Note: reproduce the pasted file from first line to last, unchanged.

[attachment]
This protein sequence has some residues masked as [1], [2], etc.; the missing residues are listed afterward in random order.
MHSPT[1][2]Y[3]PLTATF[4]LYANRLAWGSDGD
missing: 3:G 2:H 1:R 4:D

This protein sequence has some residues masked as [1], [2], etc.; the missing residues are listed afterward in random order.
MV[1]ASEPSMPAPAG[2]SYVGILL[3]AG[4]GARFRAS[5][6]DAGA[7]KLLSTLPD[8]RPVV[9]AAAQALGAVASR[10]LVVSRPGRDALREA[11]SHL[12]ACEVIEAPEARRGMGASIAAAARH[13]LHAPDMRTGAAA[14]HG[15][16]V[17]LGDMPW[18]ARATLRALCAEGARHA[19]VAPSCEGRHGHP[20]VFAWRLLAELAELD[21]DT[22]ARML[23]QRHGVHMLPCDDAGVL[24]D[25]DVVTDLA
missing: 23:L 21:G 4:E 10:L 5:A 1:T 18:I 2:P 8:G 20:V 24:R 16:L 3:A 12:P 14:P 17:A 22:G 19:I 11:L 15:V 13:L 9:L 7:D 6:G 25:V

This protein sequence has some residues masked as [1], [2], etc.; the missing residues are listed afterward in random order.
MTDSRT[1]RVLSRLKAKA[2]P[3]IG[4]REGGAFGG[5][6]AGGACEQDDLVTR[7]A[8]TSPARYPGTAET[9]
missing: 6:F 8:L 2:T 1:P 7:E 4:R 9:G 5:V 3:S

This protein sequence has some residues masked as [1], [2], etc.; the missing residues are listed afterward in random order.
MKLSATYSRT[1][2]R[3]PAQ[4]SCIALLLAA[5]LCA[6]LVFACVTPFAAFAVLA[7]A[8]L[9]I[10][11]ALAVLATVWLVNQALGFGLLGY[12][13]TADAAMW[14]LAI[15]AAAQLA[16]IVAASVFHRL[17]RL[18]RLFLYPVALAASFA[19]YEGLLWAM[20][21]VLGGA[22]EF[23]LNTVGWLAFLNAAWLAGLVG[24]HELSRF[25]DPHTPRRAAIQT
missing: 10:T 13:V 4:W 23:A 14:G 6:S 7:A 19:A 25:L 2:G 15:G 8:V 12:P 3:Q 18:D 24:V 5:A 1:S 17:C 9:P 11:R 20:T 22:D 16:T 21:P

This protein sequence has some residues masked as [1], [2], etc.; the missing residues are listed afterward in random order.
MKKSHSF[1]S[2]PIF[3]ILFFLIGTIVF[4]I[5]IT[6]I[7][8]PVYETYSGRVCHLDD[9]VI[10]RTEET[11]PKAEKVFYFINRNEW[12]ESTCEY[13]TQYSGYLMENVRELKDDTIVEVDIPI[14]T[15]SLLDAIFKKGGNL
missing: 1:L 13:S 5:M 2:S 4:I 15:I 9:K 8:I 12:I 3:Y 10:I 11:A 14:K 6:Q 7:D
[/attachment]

This protein sequence has some residues masked as [1], [2], etc.; the missing residues are listed afterward in random order.
MHSPT[1][2]Y[3]PLTATF[4]LYANRLAWGSDGD
missing: 3:G 2:H 1:R 4:D

This protein sequence has some residues masked as [1], [2], etc.; the missing residues are listed afterward in random order.
MV[1]ASEPSMPAPAG[2]SYVGILL[3]AG[4]GARFRAS[5][6]DAGA[7]KLLSTLPD[8]RPVV[9]AAAQALGAVASR[10]LVVSRPGRDALREA[11]SHL[12]ACEVIEAPEARRGMGASIAAAARH[13]LHAPDMRTGAAA[14]HG[15][16]V[17]LGDMPW[18]ARATLRALCAEGARHA[19]VAPSCEGRHGHP[20]VFAWRLLAELAELD[21]DT[22]ARML[23]QRHGVHMLPCDDAGVL[24]D[25]DVVTDLA
missing: 23:L 21:G 4:E 10:L 5:A 1:T 18:I 2:P 8:G 20:V 24:R 16:L 3:A 12:P 14:P 17:A 22:G 19:I 11:L 15:V 13:L 9:L 7:D 6:G 25:V

This protein sequence has some residues masked as [1], [2], etc.; the missing residues are listed afterward in random order.
MTDSRT[1]RVLSRLKAKA[2]P[3]IG[4]REGGAFGG[5][6]AGGACEQDDLVTR[7]A[8]TSPARYPGTAET[9]
missing: 6:F 8:L 2:T 1:P 7:E 4:R 9:G 5:V 3:S

This protein sequence has some residues masked as [1], [2], etc.; the missing residues are listed afterward in random order.
MKLSATYSRT[1][2]R[3]PAQ[4]SCIALLLAA[5]LCA[6]LVFACVTPFAAFAVLA[7]A[8]L[9]I[10][11]ALAVLATVWLVNQALGFGLLGY[12][13]TADAAMW[14]LAI[15]AAAQLA[16]IVAASVFHRL[17]RL[18]RLFLYPVALAASFA[19]YEGLLWAM[20][21]VLGGA[22]EF[23]LNTVGWLAFLNAAWLAGLVG[24]HELSRF[25]DPHTPRRAAIQT
missing: 10:T 13:V 4:W 23:A 14:G 6:S 7:A 19:A 25:L 2:G 15:G 8:V 12:P 3:Q 18:D 24:V 5:A 1:S 17:C 9:P 11:R 20:T 22:D 16:T 21:P

This protein sequence has some residues masked as [1], [2], etc.; the missing residues are listed afterward in random order.
MKKSHSF[1]S[2]PIF[3]ILFFLIGTIVF[4]I[5]IT[6]I[7][8]PVYETYSGRVCHLDD[9]VI[10]RTEET[11]PKAEKVFYFINRNEW[12]ESTCEY[13]TQYSGYLMENVRELKDDTIVEVDIPI[14]T[15]SLLDAIFKKGGNL
missing: 1:L 13:S 5:M 2:S 4:I 15:I 9:K 8:I 12:I 3:Y 10:I 11:A 14:K 6:Q 7:D